Families of missing mortgage borrowers may be given power of guardianship

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MPs are debating the introduction of a new law that gives families of missing persons’ guardianship rights.

If a family member goes missing, currently there is no way that the family can protect the mortgage and the property of the missing person.

This law, however, would enable family members to become guardians over the mortgage and property of missing persons. This would work in a similar way to the guardianship rules that apply to people with mental health issues.

A guardian would be able to make financial decisions concerning a mortgage borrower’s financial matters and property. This will limit the legal liability of the mortgage lender if the guardian wants the lender to administer the mortgage.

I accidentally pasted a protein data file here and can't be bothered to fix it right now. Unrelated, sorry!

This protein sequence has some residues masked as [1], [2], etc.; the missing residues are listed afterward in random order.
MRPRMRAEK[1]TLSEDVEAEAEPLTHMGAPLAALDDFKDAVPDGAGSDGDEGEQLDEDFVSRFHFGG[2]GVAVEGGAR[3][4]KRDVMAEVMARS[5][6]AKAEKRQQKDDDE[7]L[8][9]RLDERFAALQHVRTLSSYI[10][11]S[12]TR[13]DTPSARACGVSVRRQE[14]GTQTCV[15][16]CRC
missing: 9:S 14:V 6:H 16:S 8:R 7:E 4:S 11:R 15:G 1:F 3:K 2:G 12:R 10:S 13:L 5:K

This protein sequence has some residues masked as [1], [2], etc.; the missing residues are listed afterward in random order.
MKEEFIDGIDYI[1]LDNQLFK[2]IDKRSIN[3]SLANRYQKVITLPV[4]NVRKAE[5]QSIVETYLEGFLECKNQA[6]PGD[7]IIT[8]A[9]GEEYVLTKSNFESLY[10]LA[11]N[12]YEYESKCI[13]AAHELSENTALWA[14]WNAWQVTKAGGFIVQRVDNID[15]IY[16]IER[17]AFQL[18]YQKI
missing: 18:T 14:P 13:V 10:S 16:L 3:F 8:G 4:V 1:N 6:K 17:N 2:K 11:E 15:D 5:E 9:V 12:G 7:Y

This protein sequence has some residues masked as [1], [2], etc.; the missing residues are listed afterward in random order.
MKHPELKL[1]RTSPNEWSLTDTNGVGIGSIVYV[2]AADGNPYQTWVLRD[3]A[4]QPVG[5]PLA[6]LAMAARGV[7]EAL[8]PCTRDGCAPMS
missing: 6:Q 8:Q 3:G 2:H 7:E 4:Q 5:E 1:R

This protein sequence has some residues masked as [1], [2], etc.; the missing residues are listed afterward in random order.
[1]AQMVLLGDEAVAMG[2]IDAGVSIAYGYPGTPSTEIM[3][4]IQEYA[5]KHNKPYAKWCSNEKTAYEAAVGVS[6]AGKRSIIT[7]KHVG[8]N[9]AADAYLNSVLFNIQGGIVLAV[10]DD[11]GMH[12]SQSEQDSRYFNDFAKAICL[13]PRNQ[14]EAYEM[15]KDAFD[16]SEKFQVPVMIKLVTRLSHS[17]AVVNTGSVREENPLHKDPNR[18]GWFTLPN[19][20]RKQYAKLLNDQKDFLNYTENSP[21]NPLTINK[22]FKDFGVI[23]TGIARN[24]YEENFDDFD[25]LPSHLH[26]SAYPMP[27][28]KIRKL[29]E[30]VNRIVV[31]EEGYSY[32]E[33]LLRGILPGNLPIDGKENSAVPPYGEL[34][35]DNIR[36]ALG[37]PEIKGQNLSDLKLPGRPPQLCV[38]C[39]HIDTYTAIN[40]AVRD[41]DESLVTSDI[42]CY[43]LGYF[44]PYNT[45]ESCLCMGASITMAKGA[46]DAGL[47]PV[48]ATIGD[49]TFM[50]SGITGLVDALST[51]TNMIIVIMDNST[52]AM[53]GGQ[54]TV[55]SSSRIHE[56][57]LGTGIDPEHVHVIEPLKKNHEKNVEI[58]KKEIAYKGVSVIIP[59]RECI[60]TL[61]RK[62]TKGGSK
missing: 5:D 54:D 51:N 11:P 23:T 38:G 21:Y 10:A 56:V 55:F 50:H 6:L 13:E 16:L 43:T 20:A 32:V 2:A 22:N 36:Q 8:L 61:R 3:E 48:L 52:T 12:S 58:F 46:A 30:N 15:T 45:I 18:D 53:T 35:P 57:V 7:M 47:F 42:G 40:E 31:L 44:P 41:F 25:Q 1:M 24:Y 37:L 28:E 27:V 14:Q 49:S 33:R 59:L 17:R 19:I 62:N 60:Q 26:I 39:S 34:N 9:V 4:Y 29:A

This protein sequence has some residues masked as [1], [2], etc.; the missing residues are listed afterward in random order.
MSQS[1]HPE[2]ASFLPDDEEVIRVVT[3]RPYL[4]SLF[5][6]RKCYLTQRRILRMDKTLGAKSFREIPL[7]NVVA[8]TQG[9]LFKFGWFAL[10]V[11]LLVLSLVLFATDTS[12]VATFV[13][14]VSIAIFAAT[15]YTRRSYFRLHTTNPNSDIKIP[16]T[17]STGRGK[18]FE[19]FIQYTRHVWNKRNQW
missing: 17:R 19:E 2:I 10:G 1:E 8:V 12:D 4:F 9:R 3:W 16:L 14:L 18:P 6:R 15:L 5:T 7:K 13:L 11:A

The Council or Mortgage Lenders has welcomed the proposed new law. In a statement, the Council of Mortgage Lenders said:

“The bill would help lenders, who currently can be prevented by confidentiality rules and legal obligations from making pragmatic arrangements in a customer’s absence. Overall, the legislation, if enacted, would provide a welcome, practical way forward for lenders who want to help people who go missing and their families.”

The guardianship rules could mean that if a missing person returns home, they will not be faced with mounting debts.

Many borrowers take out life insurance cover that can pay off the mortgage if they die. A missing person needs to have been missing for seven years before an application can be made to declare them legally dead.

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